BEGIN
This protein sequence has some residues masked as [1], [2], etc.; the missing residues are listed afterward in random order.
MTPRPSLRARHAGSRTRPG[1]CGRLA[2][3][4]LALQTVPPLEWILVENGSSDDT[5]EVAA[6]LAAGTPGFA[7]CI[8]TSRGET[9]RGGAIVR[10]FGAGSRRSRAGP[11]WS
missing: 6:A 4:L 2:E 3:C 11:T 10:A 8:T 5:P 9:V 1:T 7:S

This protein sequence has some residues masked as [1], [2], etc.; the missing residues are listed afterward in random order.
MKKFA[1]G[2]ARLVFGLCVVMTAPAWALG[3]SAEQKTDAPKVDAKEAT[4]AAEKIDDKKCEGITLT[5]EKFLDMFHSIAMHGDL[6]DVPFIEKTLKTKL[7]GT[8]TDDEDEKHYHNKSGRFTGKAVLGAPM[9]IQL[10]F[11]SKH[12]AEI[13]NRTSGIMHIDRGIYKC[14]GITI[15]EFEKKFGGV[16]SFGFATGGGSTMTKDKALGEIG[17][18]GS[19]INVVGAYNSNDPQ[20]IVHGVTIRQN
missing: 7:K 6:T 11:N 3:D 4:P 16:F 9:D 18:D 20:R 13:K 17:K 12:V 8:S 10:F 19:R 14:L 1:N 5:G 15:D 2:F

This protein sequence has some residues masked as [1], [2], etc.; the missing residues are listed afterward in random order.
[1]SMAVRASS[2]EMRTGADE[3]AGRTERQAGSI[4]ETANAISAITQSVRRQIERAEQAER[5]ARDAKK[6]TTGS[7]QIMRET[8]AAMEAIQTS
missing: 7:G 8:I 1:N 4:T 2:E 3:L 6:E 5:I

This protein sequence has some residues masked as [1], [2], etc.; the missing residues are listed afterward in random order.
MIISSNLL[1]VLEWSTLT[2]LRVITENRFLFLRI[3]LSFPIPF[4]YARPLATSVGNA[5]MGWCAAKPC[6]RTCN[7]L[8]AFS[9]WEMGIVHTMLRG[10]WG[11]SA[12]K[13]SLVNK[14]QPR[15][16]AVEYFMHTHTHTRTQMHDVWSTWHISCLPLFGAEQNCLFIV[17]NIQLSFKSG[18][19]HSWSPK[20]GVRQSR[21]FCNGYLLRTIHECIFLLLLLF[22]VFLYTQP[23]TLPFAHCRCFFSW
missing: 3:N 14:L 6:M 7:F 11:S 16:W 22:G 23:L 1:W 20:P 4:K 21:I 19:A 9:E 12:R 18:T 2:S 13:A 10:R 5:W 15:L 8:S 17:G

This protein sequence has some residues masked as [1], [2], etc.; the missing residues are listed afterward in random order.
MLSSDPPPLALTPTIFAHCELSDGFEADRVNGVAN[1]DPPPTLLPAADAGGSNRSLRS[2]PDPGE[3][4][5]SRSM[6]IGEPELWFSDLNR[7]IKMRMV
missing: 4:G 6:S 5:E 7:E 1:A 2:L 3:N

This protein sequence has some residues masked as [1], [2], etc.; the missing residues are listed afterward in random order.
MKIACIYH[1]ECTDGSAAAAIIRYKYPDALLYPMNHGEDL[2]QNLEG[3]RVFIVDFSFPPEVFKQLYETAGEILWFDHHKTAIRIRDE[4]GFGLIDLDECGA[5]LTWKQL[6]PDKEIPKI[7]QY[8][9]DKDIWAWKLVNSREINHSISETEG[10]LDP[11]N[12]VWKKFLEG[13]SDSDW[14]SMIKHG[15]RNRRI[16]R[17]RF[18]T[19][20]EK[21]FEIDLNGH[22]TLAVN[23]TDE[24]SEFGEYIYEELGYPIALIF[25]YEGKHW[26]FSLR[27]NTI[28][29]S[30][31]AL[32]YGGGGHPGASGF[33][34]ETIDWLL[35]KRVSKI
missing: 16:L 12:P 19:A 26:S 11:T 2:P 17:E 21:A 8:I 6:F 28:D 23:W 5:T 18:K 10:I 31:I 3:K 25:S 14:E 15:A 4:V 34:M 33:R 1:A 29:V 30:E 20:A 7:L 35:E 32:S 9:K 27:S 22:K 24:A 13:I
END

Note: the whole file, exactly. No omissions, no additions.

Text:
This protein sequence has some residues masked as [1], [2], etc.; the missing residues are listed afterward in random order.
MTPRPSLRARHAGSRTRPG[1]CGRLA[2][3][4]LALQTVPPLEWILVENGSSDDT[5]EVAA[6]LAAGTPGFA[7]CI[8]TSRGET[9]RGGAIVR[10]FGAGSRRSRAGP[11]WS
missing: 6:A 4:L 2:E 3:C 11:T 10:A 8:T 5:P 9:V 1:T 7:S

This protein sequence has some residues masked as [1], [2], etc.; the missing residues are listed afterward in random order.
MKKFA[1]G[2]ARLVFGLCVVMTAPAWALG[3]SAEQKTDAPKVDAKEAT[4]AAEKIDDKKCEGITLT[5]EKFLDMFHSIAMHGDL[6]DVPFIEKTLKTKL[7]GT[8]TDDEDEKHYHNKSGRFTGKAVLGAPM[9]IQL[10]F[11]SKH[12]AEI[13]NRTSGIMHIDRGIYKC[14]GITI[15]EFEKKFGGV[16]SFGFATGGGSTMTKDKALGEIG[17][18]GS[19]INVVGAYNSNDPQ[20]IVHGVTIRQN
missing: 7:K 6:T 11:N 3:D 4:P 16:F 9:D 18:D 20:R 13:K 17:K 12:V 8:S 10:F 19:R 14:L 1:N 5:G 15:D 2:F

This protein sequence has some residues masked as [1], [2], etc.; the missing residues are listed afterward in random order.
[1]SMAVRASS[2]EMRTGADE[3]AGRTERQAGSI[4]ETANAISAITQSVRRQIERAEQAER[5]ARDAKK[6]TTGS[7]QIMRET[8]AAMEAIQTS
missing: 7:G 8:I 1:N 4:T 2:E 3:L 6:E 5:I

This protein sequence has some residues masked as [1], [2], etc.; the missing residues are listed afterward in random order.
MIISSNLL[1]VLEWSTLT[2]LRVITENRFLFLRI[3]LSFPIPF[4]YARPLATSVGNA[5]MGWCAAKPC[6]RTCN[7]L[8]AFS[9]WEMGIVHTMLRG[10]WG[11]SA[12]K[13]SLVNK[14]QPR[15][16]AVEYFMHTHTHTRTQMHDVWSTWHISCLPLFGAEQNCLFIV[17]NIQLSFKSG[18][19]HSWSPK[20]GVRQSR[21]FCNGYLLRTIHECIFLLLLLF[22]VFLYTQP[23]TLPFAHCRCFFSW
missing: 3:N 14:L 6:M 7:F 11:S 16:W 22:G 23:L 1:W 20:P 4:K 21:I 19:A 9:E 12:R 18:T 2:S 13:A 10:R 5:W 15:L 8:S 17:G

This protein sequence has some residues masked as [1], [2], etc.; the missing residues are listed afterward in random order.
MLSSDPPPLALTPTIFAHCELSDGFEADRVNGVAN[1]DPPPTLLPAADAGGSNRSLRS[2]PDPGE[3][4][5]SRSM[6]IGEPELWFSDLNR[7]IKMRMV
missing: 4:G 6:S 5:E 7:E 1:A 2:L 3:N

This protein sequence has some residues masked as [1], [2], etc.; the missing residues are listed afterward in random order.
MKIACIYH[1]ECTDGSAAAAIIRYKYPDALLYPMNHGEDL[2]QNLEG[3]RVFIVDFSFPPEVFKQLYETAGEILWFDHHKTAIRIRDE[4]GFGLIDLDECGA[5]LTWKQL[6]PDKEIPKI[7]QY[8][9]DKDIWAWKLVNSREINHSISETEG[10]LDP[11]N[12]VWKKFLEG[13]SDSDW[14]SMIKHG[15]RNRRI[16]R[17]RF[18]T[19][20]EK[21]FEIDLNGH[22]TLAVN[23]TDE[24]SEFGEYIYEELGYPIALIF[25]YEGKHW[26]FSLR[27]NTI[28][29]S[30][31]AL[32]YGGGGHPGASGF[33][34]ETIDWLL[35]KRVSKI
missing: 16:L 12:P 19:A 26:S 11:T 2:P 17:E 21:A 8:I 6:F 28:D 23:W 5:T 18:K 10:I 31:I 3:K 25:S 14:E 15:A 4:V 34:M 33:R 1:A 29:V 30:E 20:A 7:L 35:E 32:S 9:K 27:S 22:K 24:A 13:I